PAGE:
Posted by: biblioglobal | February 28, 2013

Mexico: Women with Big Eyes (Book-from-every-country #34)

Women with Big Eyes by Angeles Mastretta

Women with Big Eyes
by Ángeles Mastretta
translated from the Spanish by Amy Schildhouse Greenberg
Published in 1990

When I signed up for the 2013 Global Women of Color Reading Challenge I realized that while I had read several female authors from the Caribbean I didn’t have any ideas for female authors I wanted to read from continental Latin America. Luckily several other participants in the challenge helped me out with suggestions. Eva at The Striped Armchair strongly recommended Ángeles Mastretta and since I didn’t have any plans yet for a Mexican book, I decided to give her a try.

I went to the library intending to check out Mastretta’s novel Lovesick, but I happened to open her book Women with Big Eyes instead. I read the first two pages and decided I didn’t want to put it down. The book consists of brief stories about 39 ‘aunts’, based on relatives and friends of Mastretta. Each is very short- more of an anecdote or a vignette than a story. Most of the tales focus on a relationship with a man, whether a husband, a boyfriend, or a lover, but the men are mostly in the  background rather than foreground. It is the women who are vivid and colorful. While most of the aunts’ lives fit within relatively traditional gender roles (I get the impression that they are a generation older than Mastretta), they are not passive by any means.

One of my favorite stories was about Aunt Christina who was interesting, but not pretty- “Unfortunately, the men of Puebla weren’t looking for interesting women to marry.” So, having reached the unmarriageable old age of 21, she takes matters into her own hands and leaves for Spain, ostensibly with a mysterious Spanish husband. Six months later she returns as a widow. Aunt Christina, free from the stigma of being an old maid, can now enjoy a happy single life with her family and friends.

It’s the writing style and the people that I enjoyed most about the book. Mastretta makes particularly effective use of lots of parallel structure to bring her characters to life:

“From her mother, Aunt Jacinta inherited a debilitating melancholy… She would grow sad about not having been born in Norway on a stormy night, about never having been to the Congo or never knowing whether she was capable of traveling through India… She had five children, and she would never know what it was like to have two or what it would be like to have ten. She had a medium-size house and a businessman husband; she would never know palaces or hunger. Her husband’s hair was brown and docile; she would never understand what it was to caress coarse black hair like Emiliano Zapata’s, a golden head like Henry Ford’s or a completely bald one like Bishop Toriz’s.”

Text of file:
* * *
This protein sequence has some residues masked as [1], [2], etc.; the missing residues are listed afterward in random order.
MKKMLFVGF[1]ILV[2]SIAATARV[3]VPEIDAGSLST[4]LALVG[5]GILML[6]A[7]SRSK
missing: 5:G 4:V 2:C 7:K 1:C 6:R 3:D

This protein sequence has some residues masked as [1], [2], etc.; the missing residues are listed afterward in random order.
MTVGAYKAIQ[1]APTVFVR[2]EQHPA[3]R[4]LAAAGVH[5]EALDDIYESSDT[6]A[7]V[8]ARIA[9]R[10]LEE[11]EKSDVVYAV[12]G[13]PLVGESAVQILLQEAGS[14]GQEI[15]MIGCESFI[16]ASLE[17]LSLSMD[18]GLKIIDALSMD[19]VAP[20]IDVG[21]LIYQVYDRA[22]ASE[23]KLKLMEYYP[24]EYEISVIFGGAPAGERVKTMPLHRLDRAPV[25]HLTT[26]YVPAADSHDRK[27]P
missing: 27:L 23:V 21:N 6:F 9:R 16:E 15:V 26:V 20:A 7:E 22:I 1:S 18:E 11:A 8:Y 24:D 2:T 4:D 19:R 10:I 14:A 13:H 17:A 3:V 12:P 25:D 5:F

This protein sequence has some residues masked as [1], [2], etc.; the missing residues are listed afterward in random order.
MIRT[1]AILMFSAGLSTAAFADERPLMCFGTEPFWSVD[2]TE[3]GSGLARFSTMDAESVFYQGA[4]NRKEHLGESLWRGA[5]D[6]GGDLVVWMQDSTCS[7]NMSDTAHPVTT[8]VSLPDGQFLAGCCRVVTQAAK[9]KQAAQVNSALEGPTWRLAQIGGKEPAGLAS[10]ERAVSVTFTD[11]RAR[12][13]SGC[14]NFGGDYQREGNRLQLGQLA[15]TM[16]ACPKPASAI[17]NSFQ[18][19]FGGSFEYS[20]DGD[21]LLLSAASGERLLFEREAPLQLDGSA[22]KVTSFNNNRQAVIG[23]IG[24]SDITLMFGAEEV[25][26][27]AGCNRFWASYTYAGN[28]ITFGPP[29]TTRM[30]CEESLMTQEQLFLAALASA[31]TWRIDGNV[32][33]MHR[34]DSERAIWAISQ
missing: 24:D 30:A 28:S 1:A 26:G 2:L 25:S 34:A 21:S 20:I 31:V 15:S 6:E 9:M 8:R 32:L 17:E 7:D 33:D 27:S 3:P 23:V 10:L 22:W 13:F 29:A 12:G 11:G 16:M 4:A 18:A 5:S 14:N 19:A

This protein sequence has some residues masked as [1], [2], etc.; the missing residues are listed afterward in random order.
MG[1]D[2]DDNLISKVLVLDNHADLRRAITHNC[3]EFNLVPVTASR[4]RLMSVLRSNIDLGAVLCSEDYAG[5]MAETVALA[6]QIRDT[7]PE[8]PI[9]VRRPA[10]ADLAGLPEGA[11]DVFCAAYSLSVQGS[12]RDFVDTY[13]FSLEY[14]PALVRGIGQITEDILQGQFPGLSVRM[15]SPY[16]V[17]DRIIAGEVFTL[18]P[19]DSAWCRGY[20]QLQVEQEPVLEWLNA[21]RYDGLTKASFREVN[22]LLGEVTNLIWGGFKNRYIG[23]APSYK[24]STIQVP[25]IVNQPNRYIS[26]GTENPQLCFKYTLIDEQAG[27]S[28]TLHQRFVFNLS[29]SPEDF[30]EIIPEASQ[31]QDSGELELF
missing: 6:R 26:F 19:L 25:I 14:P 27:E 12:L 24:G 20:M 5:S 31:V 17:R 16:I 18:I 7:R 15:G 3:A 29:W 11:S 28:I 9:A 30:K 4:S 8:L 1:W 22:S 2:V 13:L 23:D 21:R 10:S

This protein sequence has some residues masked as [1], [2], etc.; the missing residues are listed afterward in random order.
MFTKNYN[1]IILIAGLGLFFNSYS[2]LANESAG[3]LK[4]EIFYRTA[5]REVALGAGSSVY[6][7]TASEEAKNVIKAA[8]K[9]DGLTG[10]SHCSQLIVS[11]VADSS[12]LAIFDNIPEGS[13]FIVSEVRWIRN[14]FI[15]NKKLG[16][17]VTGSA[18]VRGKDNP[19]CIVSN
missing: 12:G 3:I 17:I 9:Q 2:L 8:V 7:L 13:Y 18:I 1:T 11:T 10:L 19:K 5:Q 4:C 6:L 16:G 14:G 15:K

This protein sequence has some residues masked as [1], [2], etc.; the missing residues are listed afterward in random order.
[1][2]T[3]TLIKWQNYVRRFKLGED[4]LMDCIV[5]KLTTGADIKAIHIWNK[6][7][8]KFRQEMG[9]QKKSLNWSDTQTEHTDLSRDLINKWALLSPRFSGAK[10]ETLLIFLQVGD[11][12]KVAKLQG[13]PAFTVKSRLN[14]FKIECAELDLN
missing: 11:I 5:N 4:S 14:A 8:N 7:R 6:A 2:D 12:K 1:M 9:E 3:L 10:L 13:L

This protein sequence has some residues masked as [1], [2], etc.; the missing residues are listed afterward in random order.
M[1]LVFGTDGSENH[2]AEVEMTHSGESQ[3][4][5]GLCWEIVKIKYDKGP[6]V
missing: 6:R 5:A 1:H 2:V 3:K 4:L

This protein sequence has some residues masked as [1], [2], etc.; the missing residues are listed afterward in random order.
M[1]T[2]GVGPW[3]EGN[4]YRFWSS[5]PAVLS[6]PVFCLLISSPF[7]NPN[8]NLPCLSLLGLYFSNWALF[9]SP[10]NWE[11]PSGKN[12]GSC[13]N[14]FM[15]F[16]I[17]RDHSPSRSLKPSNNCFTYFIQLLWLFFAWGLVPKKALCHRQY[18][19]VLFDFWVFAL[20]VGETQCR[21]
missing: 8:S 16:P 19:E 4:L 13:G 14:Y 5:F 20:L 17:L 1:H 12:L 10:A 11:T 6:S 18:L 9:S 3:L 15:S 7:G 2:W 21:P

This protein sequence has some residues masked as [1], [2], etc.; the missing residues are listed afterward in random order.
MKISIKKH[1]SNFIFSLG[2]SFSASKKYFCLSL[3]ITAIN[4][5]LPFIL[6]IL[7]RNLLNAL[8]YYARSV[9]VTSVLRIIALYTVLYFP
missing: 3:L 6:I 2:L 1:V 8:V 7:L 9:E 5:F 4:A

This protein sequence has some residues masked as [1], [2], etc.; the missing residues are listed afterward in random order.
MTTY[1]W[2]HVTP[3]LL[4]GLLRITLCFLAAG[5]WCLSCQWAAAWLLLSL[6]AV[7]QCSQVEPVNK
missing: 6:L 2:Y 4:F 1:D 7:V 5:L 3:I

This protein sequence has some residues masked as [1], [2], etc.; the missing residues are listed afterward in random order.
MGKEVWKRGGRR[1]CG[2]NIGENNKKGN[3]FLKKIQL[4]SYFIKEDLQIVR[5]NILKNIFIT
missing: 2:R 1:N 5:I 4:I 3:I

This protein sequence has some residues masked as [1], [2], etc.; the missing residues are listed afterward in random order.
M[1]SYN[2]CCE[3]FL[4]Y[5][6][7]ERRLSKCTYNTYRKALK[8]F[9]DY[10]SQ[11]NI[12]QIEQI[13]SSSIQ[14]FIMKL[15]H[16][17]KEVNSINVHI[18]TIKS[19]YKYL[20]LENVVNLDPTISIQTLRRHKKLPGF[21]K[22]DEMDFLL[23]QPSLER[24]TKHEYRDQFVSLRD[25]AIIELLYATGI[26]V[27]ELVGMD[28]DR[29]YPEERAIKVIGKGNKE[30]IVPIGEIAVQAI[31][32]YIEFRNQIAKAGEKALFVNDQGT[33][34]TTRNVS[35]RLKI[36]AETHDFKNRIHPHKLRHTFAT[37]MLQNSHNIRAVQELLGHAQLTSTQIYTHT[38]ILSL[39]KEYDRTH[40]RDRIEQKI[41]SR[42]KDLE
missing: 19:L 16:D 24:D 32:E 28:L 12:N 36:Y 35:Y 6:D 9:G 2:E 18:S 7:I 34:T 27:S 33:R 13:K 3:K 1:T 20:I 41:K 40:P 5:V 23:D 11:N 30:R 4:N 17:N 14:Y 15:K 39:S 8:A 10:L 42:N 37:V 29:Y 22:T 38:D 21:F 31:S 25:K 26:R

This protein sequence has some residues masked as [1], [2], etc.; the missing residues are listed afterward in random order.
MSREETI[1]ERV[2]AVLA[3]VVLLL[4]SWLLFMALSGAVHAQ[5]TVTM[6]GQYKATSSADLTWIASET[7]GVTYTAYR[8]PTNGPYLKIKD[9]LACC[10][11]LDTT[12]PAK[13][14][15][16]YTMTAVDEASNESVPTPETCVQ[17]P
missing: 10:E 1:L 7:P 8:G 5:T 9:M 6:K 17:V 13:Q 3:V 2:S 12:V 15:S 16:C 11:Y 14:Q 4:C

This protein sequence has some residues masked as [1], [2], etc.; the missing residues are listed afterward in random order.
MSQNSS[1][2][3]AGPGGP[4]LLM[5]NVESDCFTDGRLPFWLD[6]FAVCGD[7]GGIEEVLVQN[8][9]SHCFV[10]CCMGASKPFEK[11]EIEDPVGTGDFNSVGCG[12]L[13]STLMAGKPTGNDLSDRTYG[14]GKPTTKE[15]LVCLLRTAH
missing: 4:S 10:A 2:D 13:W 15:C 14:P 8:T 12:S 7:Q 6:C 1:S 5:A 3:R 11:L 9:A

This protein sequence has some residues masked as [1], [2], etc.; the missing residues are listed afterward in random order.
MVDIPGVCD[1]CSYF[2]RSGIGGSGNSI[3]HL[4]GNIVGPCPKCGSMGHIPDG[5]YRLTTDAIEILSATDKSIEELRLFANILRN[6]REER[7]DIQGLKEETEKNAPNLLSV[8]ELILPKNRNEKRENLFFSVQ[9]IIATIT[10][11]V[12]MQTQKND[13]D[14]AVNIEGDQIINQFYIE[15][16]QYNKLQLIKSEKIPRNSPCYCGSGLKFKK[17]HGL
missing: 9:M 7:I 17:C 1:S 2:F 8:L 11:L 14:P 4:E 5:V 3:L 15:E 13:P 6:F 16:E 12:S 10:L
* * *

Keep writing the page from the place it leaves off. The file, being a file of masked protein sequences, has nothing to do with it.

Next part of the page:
Overall though, I didn’t enjoy Women with Big Eyes as much as I expected to. After a while, I found the shortness of the stories dissatisfying. I wanted something more substantial. I think that’s primarily a matter of my personal preference rather than a fault of the book. It might have been better to pick the book up occasionally and savor a few stories at a time instead of reading it straight through as I did. Regardless, I’m glad I followed Eva’s recommendation because I loved the writing style and I definitely plan to read one of Ángeles Mastretta’s novels.

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Responses

  1. Hello Biblioglobal,
    I understand what it feels like when you feel dissatisfied with a novel, when you are expecting and looking forward to something more substantial; however, you get less. I would have actually read the novel as you did.. and not savouring a few at a time. A comprehensible review indeed.

    Cheers!

    • Yeah, this was probably a bit like your recent African anthology read- there’s a lot of great writing in it, but the structure wasn’t quite what I was looking for.

  2. It sounds promising, but I’m like you: I want more. Sometimes snippets leave me cranky (not calling you cranky, just me). But I’ll keep an eye out for this writer.

    • I definitely think she’s worth keeping an eye out for. Her other two novels that have been translated into English (that I know of) are Lovesick and Tear this Heart Out.

  3. Excellent review. I have this on my TBR shelf. Now I know what to expect and how best to read it. Thanks.

    • Glad you liked it. I’m surprised it has taken me this long to get my first GWC book review.

  4. This does sound like a good book for reading in short bits. I think I would get restless too. Hopefully if/when you read another of her books it is more satisfying.

    • It was definitely a worthwhile read despite the drawback of the length of the stories. If the writing in her novels is anything like the writing in this book, I think I will enjoy them very much.

  5. Hello & Congratulations!

    You’re one of the winners in Global Women of Color Reading Challenge – and you’ve won a Spinifex Press book!

    If you could please reply to me with your postal address, I’ll send your winning book off to you ASAP.

    My email: danielle[at]spinifexpress.com.au

    Thank you, & Happy Reading!

  6. […] Women with Big Eyes by Mastretta, Ángeles review by Biblioglobal […]

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  8. […] Women with Big Eyes by Mastretta, Ángeles review by Biblioglobal […]

  9. […] Women with Big Eyes by Mastretta, Ángeles set in: Mexico – review by Biblioglobal […]


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